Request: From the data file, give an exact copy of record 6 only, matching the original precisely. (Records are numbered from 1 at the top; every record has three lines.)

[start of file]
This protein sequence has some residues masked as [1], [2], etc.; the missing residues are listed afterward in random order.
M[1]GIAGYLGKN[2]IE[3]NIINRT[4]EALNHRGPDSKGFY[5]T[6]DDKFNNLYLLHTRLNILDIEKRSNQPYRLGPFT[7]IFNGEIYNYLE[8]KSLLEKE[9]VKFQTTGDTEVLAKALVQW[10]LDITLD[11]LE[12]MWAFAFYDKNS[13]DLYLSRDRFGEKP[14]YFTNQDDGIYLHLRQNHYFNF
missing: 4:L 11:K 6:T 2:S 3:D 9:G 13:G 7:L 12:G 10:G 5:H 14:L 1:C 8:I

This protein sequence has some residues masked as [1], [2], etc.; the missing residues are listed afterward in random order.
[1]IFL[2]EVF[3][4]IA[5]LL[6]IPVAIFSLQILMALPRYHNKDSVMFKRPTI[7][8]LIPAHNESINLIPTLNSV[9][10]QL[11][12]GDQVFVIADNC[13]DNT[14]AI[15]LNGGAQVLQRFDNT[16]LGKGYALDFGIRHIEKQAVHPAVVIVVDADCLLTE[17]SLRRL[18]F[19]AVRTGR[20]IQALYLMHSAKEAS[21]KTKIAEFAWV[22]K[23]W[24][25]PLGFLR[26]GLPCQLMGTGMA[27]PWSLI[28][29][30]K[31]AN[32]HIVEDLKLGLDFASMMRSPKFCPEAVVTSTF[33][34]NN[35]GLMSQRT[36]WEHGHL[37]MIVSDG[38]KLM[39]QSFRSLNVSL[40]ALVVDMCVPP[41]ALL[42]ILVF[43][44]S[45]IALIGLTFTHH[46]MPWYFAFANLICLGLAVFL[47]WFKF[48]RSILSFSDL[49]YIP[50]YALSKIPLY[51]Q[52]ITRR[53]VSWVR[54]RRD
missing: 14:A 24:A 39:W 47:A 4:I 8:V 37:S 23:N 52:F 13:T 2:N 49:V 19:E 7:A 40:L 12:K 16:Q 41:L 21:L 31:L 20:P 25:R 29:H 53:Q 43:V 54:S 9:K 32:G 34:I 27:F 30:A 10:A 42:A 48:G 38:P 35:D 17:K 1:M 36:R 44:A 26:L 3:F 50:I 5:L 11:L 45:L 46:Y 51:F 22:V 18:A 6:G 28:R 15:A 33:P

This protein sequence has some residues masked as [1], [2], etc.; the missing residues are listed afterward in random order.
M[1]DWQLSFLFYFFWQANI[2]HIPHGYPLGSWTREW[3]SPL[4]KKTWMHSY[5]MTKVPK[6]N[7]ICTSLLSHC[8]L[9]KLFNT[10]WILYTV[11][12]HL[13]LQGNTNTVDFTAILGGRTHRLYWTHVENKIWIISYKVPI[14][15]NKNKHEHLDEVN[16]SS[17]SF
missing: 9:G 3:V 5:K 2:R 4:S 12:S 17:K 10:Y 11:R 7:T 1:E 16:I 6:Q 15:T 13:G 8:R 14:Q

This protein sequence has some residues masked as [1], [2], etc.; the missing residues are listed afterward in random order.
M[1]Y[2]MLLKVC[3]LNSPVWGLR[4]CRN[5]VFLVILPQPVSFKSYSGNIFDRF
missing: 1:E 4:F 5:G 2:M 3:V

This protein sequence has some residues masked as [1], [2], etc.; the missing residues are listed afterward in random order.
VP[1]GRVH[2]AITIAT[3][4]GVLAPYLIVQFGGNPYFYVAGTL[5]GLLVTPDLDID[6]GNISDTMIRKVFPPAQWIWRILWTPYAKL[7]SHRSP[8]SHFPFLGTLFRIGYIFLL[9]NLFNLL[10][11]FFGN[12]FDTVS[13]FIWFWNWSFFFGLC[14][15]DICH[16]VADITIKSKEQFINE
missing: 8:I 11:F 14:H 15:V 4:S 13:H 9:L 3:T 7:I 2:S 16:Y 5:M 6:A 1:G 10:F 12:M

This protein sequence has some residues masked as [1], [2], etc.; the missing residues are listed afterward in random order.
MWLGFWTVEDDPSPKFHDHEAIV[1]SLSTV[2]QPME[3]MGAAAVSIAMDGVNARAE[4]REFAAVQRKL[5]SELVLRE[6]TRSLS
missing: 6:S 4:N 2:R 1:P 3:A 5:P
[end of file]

This protein sequence has some residues masked as [1], [2], etc.; the missing residues are listed afterward in random order.
MWLGFWTVEDDPSPKFHDHEAIV[1]SLSTV[2]QPME[3]MGAAAVSIAMDGVNARAE[4]REFAAVQRKL[5]SELVLRE[6]TRSLS
missing: 6:S 4:N 2:R 1:P 3:A 5:P